A Witness of History

With Holocaust Remembrance Day approaching in May, the school community heard the firsthand account of Janet Singer Applefield, a child survivor of the Holocaust, who spoke at Middlesex on April 19, 2024. Through recounting her personal story to as many audiences as possible, Ms. Applefield hopes to “provide an understanding of the dangers of hatred and discrimination,” she said, adding, “I hope we will stand up against it.”

Born Gustawa Singer in Krakow, Poland, Ms. Applefield was only four years old when her idyllic childhood ended abruptly on September 1, 1939, the day that Germany invaded Poland, igniting World War II. For the next three years, her family struggled to stay alive together, fleeing to Russia until it was announced that they must become citizens there or leave. Her parents decided to return to Poland, where they were forced to live in a ghetto.

After two unsuccessful escape attempts, “My parents realized they had run out of options,” Ms. Applefield recalled. “They made an agonizing decision: They decided to give me away.” Initially placed with her cousins’ nanny, Ms. Applefield endured several changes in name, location, and guardian during the next few years, ending up in a refugee camp at the war’s end. Unbeknownst to her at the time, her mother and other relatives had been murdered at Belzec Concentration Camp, while her father had persevered as a slave laborer in three different camps.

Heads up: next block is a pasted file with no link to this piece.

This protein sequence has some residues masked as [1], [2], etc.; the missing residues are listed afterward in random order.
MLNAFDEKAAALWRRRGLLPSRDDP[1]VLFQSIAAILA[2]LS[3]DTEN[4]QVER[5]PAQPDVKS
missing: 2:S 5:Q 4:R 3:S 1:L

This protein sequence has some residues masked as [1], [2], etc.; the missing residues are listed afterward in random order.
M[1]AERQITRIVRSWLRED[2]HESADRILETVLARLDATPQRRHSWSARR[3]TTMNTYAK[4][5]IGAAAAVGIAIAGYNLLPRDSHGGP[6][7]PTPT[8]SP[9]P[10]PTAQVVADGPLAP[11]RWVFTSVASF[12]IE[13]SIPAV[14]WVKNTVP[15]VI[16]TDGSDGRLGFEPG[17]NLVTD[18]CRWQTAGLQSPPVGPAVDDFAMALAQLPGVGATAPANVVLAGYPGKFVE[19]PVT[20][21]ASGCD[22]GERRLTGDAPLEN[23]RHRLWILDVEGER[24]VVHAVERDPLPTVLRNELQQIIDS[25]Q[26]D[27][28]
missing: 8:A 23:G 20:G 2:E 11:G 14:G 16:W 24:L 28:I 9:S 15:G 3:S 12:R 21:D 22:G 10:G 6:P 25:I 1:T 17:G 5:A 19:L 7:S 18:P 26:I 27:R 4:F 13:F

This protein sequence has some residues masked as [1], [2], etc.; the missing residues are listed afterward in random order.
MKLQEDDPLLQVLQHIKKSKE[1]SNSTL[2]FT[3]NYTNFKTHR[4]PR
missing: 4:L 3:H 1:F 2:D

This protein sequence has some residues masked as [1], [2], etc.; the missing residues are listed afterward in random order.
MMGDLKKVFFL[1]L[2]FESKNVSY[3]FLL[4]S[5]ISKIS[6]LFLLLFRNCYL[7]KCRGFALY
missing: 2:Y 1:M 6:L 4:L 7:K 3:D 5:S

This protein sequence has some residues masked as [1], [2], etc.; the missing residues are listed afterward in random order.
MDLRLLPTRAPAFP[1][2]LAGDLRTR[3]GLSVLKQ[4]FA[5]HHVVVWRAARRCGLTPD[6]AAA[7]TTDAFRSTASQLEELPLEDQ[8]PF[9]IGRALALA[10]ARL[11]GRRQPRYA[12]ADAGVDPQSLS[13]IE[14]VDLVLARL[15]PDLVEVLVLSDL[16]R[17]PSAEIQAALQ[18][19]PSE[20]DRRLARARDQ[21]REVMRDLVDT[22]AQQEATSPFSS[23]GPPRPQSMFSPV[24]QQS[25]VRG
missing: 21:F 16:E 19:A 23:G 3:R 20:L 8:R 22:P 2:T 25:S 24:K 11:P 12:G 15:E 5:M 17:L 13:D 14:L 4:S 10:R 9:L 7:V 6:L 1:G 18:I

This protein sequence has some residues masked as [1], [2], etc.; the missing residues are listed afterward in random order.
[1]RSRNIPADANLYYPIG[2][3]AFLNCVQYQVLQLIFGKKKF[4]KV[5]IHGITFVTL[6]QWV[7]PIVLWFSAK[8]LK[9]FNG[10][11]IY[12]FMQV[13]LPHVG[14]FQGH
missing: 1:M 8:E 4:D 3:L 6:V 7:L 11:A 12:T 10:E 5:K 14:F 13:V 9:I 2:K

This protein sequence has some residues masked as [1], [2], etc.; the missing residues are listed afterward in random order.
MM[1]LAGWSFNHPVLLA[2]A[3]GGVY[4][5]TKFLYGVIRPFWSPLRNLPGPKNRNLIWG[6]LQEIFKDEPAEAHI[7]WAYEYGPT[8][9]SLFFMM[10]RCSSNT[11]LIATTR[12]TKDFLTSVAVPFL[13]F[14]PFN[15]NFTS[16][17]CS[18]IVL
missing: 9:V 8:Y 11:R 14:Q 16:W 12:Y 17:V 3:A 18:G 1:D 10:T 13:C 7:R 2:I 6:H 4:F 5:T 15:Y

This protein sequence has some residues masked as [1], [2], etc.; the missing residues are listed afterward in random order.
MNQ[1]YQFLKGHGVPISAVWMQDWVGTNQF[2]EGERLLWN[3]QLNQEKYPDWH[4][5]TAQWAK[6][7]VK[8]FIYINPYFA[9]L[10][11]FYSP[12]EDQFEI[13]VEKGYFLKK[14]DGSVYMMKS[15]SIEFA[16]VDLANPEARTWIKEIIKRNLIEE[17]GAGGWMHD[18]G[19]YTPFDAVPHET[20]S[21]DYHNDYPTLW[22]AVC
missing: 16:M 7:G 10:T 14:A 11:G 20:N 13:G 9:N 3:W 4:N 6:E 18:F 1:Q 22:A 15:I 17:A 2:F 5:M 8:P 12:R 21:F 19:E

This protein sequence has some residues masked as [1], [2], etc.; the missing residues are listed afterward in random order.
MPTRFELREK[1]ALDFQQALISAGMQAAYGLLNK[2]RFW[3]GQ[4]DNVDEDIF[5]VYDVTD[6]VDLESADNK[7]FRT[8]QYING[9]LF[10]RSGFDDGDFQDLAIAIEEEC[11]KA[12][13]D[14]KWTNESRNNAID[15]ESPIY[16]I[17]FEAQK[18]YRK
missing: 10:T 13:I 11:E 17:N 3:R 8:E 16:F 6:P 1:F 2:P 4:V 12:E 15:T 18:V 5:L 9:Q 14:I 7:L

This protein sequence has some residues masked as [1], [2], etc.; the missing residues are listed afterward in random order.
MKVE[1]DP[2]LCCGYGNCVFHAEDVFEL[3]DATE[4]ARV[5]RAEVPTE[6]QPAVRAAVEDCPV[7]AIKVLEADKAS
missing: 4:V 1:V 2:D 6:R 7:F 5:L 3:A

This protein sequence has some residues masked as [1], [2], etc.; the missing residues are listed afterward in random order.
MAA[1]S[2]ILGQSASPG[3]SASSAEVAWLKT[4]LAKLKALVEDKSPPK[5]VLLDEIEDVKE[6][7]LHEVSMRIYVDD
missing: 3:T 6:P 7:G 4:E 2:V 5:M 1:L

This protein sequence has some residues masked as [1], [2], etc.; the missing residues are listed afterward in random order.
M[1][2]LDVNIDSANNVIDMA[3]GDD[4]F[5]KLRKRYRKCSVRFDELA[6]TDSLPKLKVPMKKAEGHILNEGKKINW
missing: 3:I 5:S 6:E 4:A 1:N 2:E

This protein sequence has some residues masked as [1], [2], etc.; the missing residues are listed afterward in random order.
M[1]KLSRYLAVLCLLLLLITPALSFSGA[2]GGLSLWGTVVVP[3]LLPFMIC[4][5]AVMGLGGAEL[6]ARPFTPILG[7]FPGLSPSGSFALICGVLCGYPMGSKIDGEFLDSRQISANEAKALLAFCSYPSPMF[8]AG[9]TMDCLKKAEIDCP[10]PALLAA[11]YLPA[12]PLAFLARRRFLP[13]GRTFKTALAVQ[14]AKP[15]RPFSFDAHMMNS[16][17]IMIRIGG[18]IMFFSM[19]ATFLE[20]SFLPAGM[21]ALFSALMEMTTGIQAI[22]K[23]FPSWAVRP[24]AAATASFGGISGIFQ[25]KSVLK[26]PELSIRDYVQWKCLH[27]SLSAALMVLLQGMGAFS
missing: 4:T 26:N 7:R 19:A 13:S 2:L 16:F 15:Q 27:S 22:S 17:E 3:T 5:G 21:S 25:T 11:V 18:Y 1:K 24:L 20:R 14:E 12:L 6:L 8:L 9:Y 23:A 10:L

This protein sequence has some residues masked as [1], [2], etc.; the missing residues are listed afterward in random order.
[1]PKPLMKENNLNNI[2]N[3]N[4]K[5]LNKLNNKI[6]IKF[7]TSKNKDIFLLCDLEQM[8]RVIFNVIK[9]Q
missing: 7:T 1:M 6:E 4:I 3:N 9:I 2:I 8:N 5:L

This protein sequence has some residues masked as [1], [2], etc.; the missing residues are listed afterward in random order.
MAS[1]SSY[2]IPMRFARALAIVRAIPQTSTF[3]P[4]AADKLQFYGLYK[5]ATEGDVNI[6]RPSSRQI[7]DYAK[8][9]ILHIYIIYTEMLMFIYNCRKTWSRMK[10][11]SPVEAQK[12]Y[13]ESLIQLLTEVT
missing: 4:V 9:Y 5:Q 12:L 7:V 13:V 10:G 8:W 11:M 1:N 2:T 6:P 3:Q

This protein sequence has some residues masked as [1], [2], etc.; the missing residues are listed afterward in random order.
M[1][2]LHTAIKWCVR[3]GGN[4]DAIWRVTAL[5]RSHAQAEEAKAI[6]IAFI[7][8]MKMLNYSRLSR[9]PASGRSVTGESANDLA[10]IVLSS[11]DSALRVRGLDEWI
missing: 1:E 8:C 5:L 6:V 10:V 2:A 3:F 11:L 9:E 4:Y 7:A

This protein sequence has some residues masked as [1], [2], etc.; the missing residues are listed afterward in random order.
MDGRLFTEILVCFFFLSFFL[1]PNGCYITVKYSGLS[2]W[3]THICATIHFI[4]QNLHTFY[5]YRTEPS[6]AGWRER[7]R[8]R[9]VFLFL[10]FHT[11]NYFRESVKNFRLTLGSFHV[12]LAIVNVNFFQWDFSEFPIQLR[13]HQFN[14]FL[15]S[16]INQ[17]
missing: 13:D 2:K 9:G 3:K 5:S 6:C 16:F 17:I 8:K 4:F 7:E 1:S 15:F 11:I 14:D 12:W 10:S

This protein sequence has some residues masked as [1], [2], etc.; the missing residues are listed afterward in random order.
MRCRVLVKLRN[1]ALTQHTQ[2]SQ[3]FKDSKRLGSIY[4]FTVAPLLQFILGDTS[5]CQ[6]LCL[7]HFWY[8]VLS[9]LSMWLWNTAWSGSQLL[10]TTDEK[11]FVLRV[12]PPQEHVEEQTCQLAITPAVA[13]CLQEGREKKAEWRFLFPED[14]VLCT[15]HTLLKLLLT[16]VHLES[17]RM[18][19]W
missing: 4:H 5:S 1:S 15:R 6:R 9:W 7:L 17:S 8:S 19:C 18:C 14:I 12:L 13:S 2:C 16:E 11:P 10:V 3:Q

Eventually reunited with her father – who “looked like a skeleton” – she moved with him back to Krakow, but the strong anti-Semitism there led them to immigrate to America in 1947. On settling in New Jersey, she attended school for the very first time and adopted the name “Janet.” Although “everything was new – my clothes, my friends, the language,” Ms. Applefield was a good student who went on to graduate from college, earn a master’s degree, and build a career as a clinical social worker.

She continues to share her story widely, both as a speaker and through her new memoir, Becoming Janet: Finding Myself in the Holocaust. “I’m a witness of history,” Ms. Applefield said, “and now that you’ve heard me, you are witnesses, too.” Grateful to all the people whose choices, both large and small, proved enormously consequential in saving her life, she encouraged students to think about the decisions that they make every day. “We all have to speak out against discrimination, not tolerate it,” she reiterated.